The Anglican Cathedral of Second Life



Mary Magdalene was demon possessed until she met Jesus. He drove the demons out of her and she became one of the women who supported his ministry from their own means. An encounter with Jesus completely transformed her life. She became a completely new person. That happens to us too when we meet Jesus and begin to follow him.

On 22nd July at the 2pm service the readings were Psalm 42:1-10, 2 Corinthians 5:14-17 and John 20:1-2, 11-18. My reflection is given below:

When anyone begins to train as a counsellor they are usually warned that it will be a costly experience. The warning is not as a result of the price of courses, though that can be pretty steep, but refers to the personal cost of the learning involved. As training takes place it is quite usual to be asked to write a journal and this can bring up all kinds of things that have lurked in the depths of our personalities. Some can be very painful to deal with indeed as they may have been buried for a very good reason – that they hurt too much.

There can also be exercises to do in order to build skills and overcome anything that would prevent someone being a good counsellor. One of the first things taught is how to switch off your own voice in your head so that you can actually fully listen to the person you are counselling. Another issue is that of prejudice. It is not possible to listen properly if you are busy judging the person with you for some reason. I think many of us would say we are broadminded and tolerant but we all harbour prejudice against some kinds of people. We may be prejudiced against people who do a certain job, perhaps police officers, maths teachers, vicars for instance. Such prejudices may be built on a bad experience earlier in life. We may pick up prejudice from our parents and just accept it without thinking things through for ourselves. Often prejudice is based on fear of someone who is different in some way from ourselves, different colour skin, or gender, nationality, age, religion and so on.

People who are different from ‘normal’ are often rejected by other people. Mental health issues can be a major cause of this. It may be more difficult to relate to such people, they may be unpredictable; sometimes they may even behave in a dangerous or threatening way. We don’t know exactly what was wrong with Mary Magdalene but we are told in the gospels that she had seven demons driven out of her by Jesus. Whatever the demons might mean in modern terminology, Mary must have behaved in some way different from other people or it would not have been apparent that she needed to be healed. Extreme examples of the effects of demon possession were Legion who was so strong he couldn’t be restrained and who hurt himself and the boy brought to Jesus by his father, who was thrown into fire by the demon within him. Other demon possessed people seemed to shout out inappropriately, certainly when Jesus came near. Mary could have been like any of these people or entirely different from them but she was not ‘normal’. That is sure to have left her on the edges of society in some way, even though she seems to have been a fairly rich person. Money can’t protect people from everything in life.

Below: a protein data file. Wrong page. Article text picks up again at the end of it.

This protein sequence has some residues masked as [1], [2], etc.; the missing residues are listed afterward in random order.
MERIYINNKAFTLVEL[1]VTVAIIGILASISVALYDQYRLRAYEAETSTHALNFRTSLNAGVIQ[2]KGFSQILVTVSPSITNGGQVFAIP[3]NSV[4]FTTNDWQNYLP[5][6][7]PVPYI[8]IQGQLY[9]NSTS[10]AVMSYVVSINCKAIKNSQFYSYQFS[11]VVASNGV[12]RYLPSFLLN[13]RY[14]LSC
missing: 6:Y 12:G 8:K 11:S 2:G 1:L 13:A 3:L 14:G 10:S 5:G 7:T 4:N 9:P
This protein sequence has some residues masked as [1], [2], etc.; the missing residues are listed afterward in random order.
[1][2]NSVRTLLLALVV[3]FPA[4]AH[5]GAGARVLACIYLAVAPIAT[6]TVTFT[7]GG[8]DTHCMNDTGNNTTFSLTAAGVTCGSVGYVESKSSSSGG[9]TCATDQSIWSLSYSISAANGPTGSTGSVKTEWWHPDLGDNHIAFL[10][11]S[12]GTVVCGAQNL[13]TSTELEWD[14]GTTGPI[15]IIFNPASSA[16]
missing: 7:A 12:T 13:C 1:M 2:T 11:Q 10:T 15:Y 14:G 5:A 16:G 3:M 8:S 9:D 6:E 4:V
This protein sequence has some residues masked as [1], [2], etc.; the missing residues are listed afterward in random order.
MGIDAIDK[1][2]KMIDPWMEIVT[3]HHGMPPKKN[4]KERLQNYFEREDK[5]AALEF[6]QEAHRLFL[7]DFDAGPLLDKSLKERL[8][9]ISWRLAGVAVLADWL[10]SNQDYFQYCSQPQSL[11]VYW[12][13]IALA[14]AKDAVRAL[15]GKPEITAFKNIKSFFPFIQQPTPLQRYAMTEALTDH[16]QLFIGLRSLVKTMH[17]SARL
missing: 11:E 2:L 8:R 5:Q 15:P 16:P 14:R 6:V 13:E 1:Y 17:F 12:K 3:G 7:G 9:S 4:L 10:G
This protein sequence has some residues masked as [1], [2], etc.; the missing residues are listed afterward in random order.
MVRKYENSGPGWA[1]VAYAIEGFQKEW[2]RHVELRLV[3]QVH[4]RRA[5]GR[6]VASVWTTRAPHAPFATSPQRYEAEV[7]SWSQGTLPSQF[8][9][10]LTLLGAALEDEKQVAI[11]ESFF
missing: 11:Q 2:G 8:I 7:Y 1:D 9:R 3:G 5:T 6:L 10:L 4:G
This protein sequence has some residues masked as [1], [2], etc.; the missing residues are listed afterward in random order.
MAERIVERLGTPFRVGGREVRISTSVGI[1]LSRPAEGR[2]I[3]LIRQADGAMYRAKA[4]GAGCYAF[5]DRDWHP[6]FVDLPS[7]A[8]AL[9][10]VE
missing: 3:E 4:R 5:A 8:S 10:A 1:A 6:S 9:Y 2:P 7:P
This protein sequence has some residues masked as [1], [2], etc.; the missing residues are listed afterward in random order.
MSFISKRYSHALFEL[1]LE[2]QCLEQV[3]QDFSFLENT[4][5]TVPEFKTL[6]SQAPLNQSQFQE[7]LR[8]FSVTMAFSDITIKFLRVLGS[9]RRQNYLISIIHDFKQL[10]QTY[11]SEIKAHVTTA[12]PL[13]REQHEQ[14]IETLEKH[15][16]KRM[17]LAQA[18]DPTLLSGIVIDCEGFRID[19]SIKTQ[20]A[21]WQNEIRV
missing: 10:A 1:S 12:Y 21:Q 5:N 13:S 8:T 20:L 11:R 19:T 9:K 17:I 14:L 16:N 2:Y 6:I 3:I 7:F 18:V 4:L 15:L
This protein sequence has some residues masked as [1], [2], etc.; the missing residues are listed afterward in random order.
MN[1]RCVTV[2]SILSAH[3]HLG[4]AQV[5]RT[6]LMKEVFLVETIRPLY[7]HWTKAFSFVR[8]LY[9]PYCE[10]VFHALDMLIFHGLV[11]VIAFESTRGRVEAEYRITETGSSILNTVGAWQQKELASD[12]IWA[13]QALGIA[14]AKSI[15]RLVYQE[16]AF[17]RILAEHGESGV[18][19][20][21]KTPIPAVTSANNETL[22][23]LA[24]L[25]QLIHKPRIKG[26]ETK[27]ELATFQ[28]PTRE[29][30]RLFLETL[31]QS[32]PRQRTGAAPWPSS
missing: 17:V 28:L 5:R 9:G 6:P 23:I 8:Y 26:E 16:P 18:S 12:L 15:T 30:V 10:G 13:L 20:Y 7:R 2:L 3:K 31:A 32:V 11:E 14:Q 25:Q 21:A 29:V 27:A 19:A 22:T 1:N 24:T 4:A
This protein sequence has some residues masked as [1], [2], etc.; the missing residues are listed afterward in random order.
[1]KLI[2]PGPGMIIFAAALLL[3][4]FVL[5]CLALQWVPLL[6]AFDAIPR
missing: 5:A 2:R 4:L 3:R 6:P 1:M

When Jesus healed her, Mary became a new person. As Paul says, everything old passed away and a new creature emerged. This reminds me of the children’s tv programme ‘Transformers’. It was a favourite of our eldest son who also had some of the Transformer toys. For those who are not sure what I’m talking about, the Transformers could look like robots at one time and then change into vehicles so that they could carry out different tasks. The strap line for one series was, ‘Transformers, robots in disguise.’ All the parts were there for either look, it was just a case of how they were arranged. Mary became transformed by Jesus’ action. Everything was there to allow her to be who she was created to be but something was not put together properly. Jesus solved that problem and made Mary whole.